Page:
Turn on the news these days, and you’re likely to see a news report about the increase in homelessness. Unfortunately, the language used in this reporting is often cruel and dehumanizing towards the people who don’t have shelter. I find the way they are spoken about almost places them in a category separate from humans. It’s a troubling, fascistic way of talking about the poor. Empathy is needed, as well as material help in the form of housing, food, education, health care, and so on. We must teach our children that homeless people are people first. Their living conditions result from broken systems that harm us all to varying degrees. We’re also all one bad day away from ending up in that same position; creating a world where no one has to go homeless benefits us all. These books can help begin conversations with your children about the plight of people who have been forced to live on the streets or perpetually live on the edge of losing everything.
Jabari Jumps (Candlewick) Written & Illustrated by Gaia Cornwall
For ages: 3-6 Jabari has decided this is the day he will jump from the diving board into the city swimming pool. His father and baby sister accompany him on this day out, with the little boy constantly stating aloud that he’s a good jumper & he’s not scared. Jabari is psyching himself up to do something he is somewhat frightened of. But he’s determined, though. As Jabari gets in line and moves closer to the ladder that will take him to the board he feels the butterflies set in. Maybe this wasn’t a good idea after all? He keeps finding ways to stall, like needing to stretch first. Dad never pressures him but reminds his son that being scared is okay. Of course, Jabari conquers his fear and learns a lesson. So do we.
Take A Picture of Me, James Van Der Zee (Lee & Low Books) Written by Andrea J. Loney Illustrated by Keith Mallett
For ages: 7-12 The novelty of having someone take a picture of you has lost some of its magic as we walk around with digital cameras in our pockets all the time. Of course, people are taking pictures more than ever now because of its ease, but in the early years of the analog camera, it was a memorable moment. James VanDerZee was a young boy growing up in Lenox, Massachusetts, when he saw a camera for the first time. The book tells us how he got a camera as a young man, turning the closet in his bedroom into a makeshift dark room. Reaching adulthood, James moves to Harlem, which is undergoing a cultural transformation at the time. He captures that movement in photographs that would end up being hidden for decades. Eventually, his work was discovered and put on exhibition garnering him the rightful praise he deserved.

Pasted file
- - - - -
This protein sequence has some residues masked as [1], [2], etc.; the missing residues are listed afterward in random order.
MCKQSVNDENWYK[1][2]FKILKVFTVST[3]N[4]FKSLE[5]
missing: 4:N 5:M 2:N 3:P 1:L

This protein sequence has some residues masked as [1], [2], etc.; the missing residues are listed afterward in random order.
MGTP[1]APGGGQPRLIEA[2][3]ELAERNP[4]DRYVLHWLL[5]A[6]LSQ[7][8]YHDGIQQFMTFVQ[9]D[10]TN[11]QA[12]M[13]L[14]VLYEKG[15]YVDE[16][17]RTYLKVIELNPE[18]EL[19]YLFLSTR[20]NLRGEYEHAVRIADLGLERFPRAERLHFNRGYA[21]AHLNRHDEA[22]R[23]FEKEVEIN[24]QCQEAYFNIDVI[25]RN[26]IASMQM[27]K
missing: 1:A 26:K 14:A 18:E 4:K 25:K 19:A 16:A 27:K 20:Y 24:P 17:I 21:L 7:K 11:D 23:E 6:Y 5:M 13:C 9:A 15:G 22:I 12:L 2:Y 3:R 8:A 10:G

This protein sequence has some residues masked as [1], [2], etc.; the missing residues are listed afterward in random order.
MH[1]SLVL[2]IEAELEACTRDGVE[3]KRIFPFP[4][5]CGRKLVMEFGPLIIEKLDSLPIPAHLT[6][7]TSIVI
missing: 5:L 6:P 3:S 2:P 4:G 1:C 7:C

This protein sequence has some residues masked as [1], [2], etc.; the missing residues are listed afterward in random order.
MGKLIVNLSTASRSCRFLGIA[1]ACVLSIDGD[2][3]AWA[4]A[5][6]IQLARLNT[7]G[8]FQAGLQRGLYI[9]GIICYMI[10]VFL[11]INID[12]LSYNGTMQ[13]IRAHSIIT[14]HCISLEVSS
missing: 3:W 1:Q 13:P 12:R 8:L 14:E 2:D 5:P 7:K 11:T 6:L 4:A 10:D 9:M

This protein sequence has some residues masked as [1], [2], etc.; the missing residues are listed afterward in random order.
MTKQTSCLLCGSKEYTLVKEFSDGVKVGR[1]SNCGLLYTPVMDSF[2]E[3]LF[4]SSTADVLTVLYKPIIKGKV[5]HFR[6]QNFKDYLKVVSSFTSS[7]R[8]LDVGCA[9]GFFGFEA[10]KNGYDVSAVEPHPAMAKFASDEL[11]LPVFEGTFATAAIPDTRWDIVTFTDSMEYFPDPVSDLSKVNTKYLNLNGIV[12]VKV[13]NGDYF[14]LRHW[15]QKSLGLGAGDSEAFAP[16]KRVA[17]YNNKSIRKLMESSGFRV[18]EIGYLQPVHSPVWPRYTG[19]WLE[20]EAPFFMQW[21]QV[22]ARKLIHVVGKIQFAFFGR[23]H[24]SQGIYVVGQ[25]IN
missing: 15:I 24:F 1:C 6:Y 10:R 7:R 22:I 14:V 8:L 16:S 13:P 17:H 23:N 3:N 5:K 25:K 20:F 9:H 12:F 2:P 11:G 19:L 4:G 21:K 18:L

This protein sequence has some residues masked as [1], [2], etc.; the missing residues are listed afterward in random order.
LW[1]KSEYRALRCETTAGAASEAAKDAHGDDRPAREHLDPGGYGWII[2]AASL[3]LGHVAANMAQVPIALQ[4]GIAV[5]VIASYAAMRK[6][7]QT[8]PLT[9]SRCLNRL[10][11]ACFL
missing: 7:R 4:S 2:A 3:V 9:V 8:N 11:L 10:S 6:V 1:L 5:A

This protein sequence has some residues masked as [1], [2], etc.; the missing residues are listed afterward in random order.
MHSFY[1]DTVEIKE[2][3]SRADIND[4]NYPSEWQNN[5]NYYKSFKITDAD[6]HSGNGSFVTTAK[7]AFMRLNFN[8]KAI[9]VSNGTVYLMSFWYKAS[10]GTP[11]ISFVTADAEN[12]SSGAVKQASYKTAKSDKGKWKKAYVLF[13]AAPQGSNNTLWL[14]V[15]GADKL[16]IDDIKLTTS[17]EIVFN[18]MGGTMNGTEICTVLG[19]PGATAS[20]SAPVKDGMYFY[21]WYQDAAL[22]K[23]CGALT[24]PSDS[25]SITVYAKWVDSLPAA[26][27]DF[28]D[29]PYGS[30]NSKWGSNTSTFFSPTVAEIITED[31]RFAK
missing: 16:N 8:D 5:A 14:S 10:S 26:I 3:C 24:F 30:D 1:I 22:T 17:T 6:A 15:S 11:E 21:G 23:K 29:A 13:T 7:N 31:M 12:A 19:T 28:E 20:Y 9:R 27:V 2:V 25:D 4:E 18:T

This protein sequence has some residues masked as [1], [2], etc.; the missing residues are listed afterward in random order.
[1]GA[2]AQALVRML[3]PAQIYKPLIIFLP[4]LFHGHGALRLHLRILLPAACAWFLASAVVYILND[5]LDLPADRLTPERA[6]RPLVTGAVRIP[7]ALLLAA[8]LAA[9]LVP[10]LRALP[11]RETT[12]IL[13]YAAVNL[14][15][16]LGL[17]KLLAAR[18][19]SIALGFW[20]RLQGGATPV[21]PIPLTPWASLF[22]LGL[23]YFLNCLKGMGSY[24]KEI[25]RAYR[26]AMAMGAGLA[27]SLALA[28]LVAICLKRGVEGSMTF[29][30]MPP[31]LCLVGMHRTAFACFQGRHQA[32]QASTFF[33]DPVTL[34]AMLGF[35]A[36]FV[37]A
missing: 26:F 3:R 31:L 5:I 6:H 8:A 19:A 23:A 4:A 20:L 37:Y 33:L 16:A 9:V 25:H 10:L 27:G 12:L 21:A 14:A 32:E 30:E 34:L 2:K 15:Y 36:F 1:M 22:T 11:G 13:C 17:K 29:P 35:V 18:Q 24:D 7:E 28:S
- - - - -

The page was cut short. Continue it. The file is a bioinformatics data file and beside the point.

Damn cancer. On Friday, July 16, 2021, it took children’s author-illustrator Floyd Cooper from us. What remains is a body of work that will be carried on into the future. He wrote stories about Black children living ordinary lives but found immense beauty in their perspectives & observations. Cooper was born in Tulsa, Oklahoma, in 1965 and started making art at three. Using a piece of gypsum, he etched “little shapes onto the side of my Dad’s house.” His parents’ divorce turned his life into chaos, causing Cooper to attend 11 different elementary schools in Tulsa over his early years. He credits his teachers for keeping him focused, and he earned an art scholarship to the University of Oklahoma. Adult life began with work in the greeting card & advertising industries doing illustrations. In 1988, Cooper landed his first children’s picture book Grandpa’s Face. About his style, Cooper said, “I tend to focus on the humanity of my subjects, the details of expression that add a certain reality to the work. Real faces = real art. That’s the goal anyway.” Cooper’s grandfather survived the Tulsa Massacre of 1921 and, over his life, shared these experiences with his grandson. Cooper would go on to illustrate a book about the event titled Unspeakable, ensuring we do not forget the evils of racism. The influence of his grandfather can be seen throughout his work, often a character popping up to guide a child.
In Boy Writers: Reclaiming Their Voices by Ralph Fletcher, the author talks about how the female-dominated landscape of elementary school has created a culture clash. Female teachers often (not always, it is certainly getting better as the younger generation become teachers) have a very particular way they like things, and that often clashes with the types of humor that appeal to boys (and many, many girls as well). It doesn’t mean either “side” is wrong, but rather that we need to meet our students on their terms. If you want someone to read & write, you can’t just let them read books that you like or write in a way that pleases you. The job is to teach them the skills and let them find their own voice & opinion. This means being open to horror, science fiction, and toilet humor. But, of course, it must remain appropriate for the school setting. Still, these books would be fantastic ways to get kids excited about reading.
The Sour Grape (HarperCollins) Written by Jory John Illustrated by Pete Oswald
For ages: 4-8 You are likely already familiar with the Food Group series of picture books, and this is the latest (as of this writing) addition to the collection. The Sour Grape is a grumpy person who spends time explaining how they ended up this way. It started when the Grape planned an elaborate birthday party, but no one showed up. The Grape went from being sweet to bitter and then sour, lashing out at anyone who crossed their path. A relatable situation.